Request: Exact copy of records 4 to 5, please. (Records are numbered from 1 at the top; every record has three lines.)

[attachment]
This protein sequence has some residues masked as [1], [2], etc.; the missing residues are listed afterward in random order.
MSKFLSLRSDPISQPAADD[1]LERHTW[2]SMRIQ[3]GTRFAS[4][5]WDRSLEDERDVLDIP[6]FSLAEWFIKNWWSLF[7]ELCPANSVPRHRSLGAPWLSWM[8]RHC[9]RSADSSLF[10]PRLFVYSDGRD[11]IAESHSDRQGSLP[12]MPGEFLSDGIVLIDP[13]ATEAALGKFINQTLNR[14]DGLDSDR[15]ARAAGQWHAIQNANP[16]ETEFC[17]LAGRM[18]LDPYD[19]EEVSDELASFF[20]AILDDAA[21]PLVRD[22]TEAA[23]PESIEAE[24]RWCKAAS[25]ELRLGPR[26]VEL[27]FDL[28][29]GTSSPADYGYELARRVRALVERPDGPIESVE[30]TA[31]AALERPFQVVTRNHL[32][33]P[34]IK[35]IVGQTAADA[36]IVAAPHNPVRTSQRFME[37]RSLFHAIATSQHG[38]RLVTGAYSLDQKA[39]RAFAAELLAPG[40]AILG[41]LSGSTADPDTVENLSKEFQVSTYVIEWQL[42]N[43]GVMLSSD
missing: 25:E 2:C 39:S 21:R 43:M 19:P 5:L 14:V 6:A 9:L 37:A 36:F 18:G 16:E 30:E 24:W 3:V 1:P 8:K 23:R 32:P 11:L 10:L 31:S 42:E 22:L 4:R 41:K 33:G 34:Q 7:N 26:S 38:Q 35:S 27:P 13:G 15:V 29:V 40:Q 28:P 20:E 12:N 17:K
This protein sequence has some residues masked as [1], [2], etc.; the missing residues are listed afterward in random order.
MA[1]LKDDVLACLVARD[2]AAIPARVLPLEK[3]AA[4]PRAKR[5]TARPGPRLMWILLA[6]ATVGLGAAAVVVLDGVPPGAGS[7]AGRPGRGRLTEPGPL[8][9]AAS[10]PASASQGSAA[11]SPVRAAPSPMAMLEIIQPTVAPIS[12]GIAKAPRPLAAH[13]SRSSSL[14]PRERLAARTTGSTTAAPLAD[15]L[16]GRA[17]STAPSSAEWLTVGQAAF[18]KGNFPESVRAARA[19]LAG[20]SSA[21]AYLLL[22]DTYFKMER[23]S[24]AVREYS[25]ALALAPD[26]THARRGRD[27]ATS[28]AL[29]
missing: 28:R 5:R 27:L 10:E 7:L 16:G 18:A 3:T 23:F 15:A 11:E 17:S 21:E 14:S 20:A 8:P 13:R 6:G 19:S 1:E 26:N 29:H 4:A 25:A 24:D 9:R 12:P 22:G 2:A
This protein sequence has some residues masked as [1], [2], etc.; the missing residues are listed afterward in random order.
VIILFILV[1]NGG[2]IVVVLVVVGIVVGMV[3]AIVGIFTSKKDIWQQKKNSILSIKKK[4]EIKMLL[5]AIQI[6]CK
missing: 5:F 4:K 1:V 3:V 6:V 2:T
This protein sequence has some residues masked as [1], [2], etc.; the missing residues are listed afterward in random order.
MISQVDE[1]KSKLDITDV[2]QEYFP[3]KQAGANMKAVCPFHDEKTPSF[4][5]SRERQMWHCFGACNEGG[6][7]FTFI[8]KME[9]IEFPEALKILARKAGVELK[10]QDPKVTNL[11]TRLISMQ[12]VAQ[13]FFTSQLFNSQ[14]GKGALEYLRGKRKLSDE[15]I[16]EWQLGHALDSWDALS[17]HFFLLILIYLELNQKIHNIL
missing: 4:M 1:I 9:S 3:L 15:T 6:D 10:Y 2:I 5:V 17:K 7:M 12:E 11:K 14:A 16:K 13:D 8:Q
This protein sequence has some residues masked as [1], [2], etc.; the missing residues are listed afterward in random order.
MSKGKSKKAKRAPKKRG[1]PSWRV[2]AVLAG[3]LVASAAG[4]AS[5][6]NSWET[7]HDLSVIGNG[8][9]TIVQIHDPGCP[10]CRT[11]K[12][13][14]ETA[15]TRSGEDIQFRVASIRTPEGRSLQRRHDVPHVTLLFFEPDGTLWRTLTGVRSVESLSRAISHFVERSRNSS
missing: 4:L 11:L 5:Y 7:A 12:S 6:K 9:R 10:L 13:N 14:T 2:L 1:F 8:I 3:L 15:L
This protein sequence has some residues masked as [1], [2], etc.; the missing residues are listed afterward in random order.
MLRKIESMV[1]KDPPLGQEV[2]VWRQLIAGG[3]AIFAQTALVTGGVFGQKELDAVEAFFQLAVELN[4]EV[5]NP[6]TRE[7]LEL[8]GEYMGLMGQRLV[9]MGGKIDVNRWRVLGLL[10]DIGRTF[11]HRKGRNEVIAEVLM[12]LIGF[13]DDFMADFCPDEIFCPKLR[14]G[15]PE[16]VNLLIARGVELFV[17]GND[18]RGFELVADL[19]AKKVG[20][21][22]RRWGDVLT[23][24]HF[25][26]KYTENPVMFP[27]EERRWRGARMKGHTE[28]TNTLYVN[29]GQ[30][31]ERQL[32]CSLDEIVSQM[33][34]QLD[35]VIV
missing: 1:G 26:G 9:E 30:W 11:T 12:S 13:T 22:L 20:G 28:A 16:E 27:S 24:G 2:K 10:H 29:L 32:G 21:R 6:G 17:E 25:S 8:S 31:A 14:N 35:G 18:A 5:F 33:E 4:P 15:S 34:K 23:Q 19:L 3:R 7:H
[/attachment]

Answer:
This protein sequence has some residues masked as [1], [2], etc.; the missing residues are listed afterward in random order.
MISQVDE[1]KSKLDITDV[2]QEYFP[3]KQAGANMKAVCPFHDEKTPSF[4][5]SRERQMWHCFGACNEGG[6][7]FTFI[8]KME[9]IEFPEALKILARKAGVELK[10]QDPKVTNL[11]TRLISMQ[12]VAQ[13]FFTSQLFNSQ[14]GKGALEYLRGKRKLSDE[15]I[16]EWQLGHALDSWDALS[17]HFFLLILIYLELNQKIHNIL
missing: 4:M 1:I 9:S 3:L 15:T 6:D 10:Y 2:I 5:V 17:K 7:M 12:E 11:K 14:A 16:K 13:D 8:Q
This protein sequence has some residues masked as [1], [2], etc.; the missing residues are listed afterward in random order.
MSKGKSKKAKRAPKKRG[1]PSWRV[2]AVLAG[3]LVASAAG[4]AS[5][6]NSWET[7]HDLSVIGNG[8][9]TIVQIHDPGCP[10]CRT[11]K[12][13][14]ETA[15]TRSGEDIQFRVASIRTPEGRSLQRRHDVPHVTLLFFEPDGTLWRTLTGVRSVESLSRAISHFVERSRNSS
missing: 4:L 11:L 5:Y 7:A 12:S 6:K 9:R 10:L 13:N 14:T 2:L 1:F 8:I 3:L 15:L